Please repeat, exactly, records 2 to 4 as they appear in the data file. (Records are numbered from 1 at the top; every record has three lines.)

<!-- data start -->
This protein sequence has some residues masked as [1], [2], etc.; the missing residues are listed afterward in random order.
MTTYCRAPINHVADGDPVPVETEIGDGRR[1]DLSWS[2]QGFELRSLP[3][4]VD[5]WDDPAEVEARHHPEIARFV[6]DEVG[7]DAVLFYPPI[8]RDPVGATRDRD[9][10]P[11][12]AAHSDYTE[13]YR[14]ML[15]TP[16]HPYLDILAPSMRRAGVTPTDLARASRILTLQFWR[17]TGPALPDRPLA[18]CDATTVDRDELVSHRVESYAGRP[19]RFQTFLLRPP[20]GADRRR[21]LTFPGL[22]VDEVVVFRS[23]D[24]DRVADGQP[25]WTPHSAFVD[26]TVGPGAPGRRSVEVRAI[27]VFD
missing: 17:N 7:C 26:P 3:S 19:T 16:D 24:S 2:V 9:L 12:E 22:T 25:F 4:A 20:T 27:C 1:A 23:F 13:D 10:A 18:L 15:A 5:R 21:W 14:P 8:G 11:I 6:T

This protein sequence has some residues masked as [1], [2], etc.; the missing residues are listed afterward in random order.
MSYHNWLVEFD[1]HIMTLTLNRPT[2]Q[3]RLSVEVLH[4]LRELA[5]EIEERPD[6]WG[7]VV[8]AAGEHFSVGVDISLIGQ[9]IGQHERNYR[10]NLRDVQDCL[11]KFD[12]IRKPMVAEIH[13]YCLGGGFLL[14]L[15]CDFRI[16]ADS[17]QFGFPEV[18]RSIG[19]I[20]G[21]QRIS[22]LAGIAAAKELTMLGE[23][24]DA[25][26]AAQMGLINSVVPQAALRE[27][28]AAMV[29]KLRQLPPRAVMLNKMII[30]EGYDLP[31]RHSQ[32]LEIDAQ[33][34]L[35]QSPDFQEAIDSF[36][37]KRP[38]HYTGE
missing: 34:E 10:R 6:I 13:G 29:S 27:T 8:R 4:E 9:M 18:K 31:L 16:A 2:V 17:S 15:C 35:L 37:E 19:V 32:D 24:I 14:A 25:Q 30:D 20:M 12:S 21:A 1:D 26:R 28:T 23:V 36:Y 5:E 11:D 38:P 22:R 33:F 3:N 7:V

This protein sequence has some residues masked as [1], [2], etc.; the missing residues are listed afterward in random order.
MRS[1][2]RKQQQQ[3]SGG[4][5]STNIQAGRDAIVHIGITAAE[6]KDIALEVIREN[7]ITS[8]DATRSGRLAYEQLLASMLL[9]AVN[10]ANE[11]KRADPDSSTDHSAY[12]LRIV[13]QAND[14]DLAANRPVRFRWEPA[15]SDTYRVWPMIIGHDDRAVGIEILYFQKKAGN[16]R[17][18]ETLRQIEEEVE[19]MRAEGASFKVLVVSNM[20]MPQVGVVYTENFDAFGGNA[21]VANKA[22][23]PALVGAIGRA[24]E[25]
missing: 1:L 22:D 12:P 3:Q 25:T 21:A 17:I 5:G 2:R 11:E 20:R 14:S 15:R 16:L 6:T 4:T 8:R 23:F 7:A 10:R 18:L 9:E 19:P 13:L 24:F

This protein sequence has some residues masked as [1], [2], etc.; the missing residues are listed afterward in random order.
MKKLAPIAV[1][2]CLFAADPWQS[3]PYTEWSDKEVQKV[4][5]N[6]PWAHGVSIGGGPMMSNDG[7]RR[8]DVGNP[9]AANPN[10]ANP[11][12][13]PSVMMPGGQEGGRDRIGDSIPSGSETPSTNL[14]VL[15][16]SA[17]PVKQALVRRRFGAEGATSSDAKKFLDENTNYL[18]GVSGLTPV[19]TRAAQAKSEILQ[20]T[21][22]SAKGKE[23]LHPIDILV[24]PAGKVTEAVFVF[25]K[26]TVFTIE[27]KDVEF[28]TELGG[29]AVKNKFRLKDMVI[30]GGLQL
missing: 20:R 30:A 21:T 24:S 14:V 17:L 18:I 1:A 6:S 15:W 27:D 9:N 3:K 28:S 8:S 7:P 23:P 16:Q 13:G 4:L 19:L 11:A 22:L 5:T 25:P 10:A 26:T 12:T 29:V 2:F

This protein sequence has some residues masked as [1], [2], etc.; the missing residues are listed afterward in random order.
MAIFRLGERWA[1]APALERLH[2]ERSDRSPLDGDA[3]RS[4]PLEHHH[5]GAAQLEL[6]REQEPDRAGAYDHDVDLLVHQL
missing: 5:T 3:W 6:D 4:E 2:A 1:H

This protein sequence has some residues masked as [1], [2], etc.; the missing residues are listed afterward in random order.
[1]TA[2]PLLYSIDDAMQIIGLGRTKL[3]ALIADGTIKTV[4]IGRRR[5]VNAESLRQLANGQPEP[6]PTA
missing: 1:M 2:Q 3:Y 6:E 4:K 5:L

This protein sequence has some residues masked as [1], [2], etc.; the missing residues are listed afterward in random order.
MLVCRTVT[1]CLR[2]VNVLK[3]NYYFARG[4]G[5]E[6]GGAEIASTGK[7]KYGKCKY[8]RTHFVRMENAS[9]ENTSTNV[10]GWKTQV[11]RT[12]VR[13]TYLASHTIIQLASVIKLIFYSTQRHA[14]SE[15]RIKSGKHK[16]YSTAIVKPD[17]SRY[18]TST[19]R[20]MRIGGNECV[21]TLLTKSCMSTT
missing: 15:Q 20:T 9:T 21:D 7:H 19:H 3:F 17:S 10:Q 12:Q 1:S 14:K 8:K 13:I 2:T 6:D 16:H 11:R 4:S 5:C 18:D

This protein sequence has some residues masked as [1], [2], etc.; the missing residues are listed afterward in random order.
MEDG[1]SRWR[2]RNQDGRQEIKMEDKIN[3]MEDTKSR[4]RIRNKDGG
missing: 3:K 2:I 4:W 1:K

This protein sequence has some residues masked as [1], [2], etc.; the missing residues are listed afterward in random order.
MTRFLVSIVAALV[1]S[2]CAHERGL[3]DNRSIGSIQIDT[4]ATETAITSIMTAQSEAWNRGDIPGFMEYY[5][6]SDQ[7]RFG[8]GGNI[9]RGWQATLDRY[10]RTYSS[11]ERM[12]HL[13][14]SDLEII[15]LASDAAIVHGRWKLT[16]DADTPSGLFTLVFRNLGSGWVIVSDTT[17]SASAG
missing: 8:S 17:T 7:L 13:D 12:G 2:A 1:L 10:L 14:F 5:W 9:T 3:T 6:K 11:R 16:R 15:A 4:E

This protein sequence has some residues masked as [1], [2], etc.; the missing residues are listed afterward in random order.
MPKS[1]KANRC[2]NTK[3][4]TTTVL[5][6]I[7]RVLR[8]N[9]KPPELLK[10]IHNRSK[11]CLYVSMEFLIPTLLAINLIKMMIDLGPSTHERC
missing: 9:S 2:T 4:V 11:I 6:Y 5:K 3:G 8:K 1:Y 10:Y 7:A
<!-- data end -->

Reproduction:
This protein sequence has some residues masked as [1], [2], etc.; the missing residues are listed afterward in random order.
MSYHNWLVEFD[1]HIMTLTLNRPT[2]Q[3]RLSVEVLH[4]LRELA[5]EIEERPD[6]WG[7]VV[8]AAGEHFSVGVDISLIGQ[9]IGQHERNYR[10]NLRDVQDCL[11]KFD[12]IRKPMVAEIH[13]YCLGGGFLL[14]L[15]CDFRI[16]ADS[17]QFGFPEV[18]RSIG[19]I[20]G[21]QRIS[22]LAGIAAAKELTMLGE[23][24]DA[25][26]AAQMGLINSVVPQAALRE[27][28]AAMV[29]KLRQLPPRAVMLNKMII[30]EGYDLP[31]RHSQ[32]LEIDAQ[33][34]L[35]QSPDFQEAIDSF[36][37]KRP[38]HYTGE
missing: 34:E 10:R 6:I 13:G 29:S 27:T 8:R 4:E 9:M 18:K 31:L 16:A 2:V 17:S 15:C 35:L 37:E 19:V 32:D 24:I 14:A 25:Q 30:D 20:M 12:S 21:A 1:D 26:R 28:T 23:V 36:Y 5:E 11:D 38:P 22:R 33:F 3:N 7:V

This protein sequence has some residues masked as [1], [2], etc.; the missing residues are listed afterward in random order.
MRS[1][2]RKQQQQ[3]SGG[4][5]STNIQAGRDAIVHIGITAAE[6]KDIALEVIREN[7]ITS[8]DATRSGRLAYEQLLASMLL[9]AVN[10]ANE[11]KRADPDSSTDHSAY[12]LRIV[13]QAND[14]DLAANRPVRFRWEPA[15]SDTYRVWPMIIGHDDRAVGIEILYFQKKAGN[16]R[17][18]ETLRQIEEEVE[19]MRAEGASFKVLVVSNM[20]MPQVGVVYTENFDAFGGNA[21]VANKA[22][23]PALVGAIGRA[24]E[25]
missing: 1:L 22:D 12:P 3:Q 25:T 21:A 17:I 5:G 2:R 11:E 20:R 14:S 15:R 16:L 6:T 4:T 8:R 23:F 7:A 10:R 18:L 9:E 19:P 13:L 24:F

This protein sequence has some residues masked as [1], [2], etc.; the missing residues are listed afterward in random order.
MKKLAPIAV[1][2]CLFAADPWQS[3]PYTEWSDKEVQKV[4][5]N[6]PWAHGVSIGGGPMMSNDG[7]RR[8]DVGNP[9]AANPN[10]ANP[11][12][13]PSVMMPGGQEGGRDRIGDSIPSGSETPSTNL[14]VL[15][16]SA[17]PVKQALVRRRFGAEGATSSDAKKFLDENTNYL[18]GVSGLTPV[19]TRAAQAKSEILQ[20]T[21][22]SAKGKE[23]LHPIDILV[24]PAGKVTEAVFVF[25]K[26]TVFTIE[27]KDVEF[28]TELGG[29]AVKNKFRLKDMVI[30]GGLQL
missing: 20:R 30:A 21:T 24:S 14:V 17:L 18:I 1:A 6:S 15:W 27:D 9:N 3:K 28:S 8:S 7:P 23:P 16:Q 13:G 4:L 19:L 11:A 22:L 5:T 25:P 10:A 26:T 12:T 29:V 2:F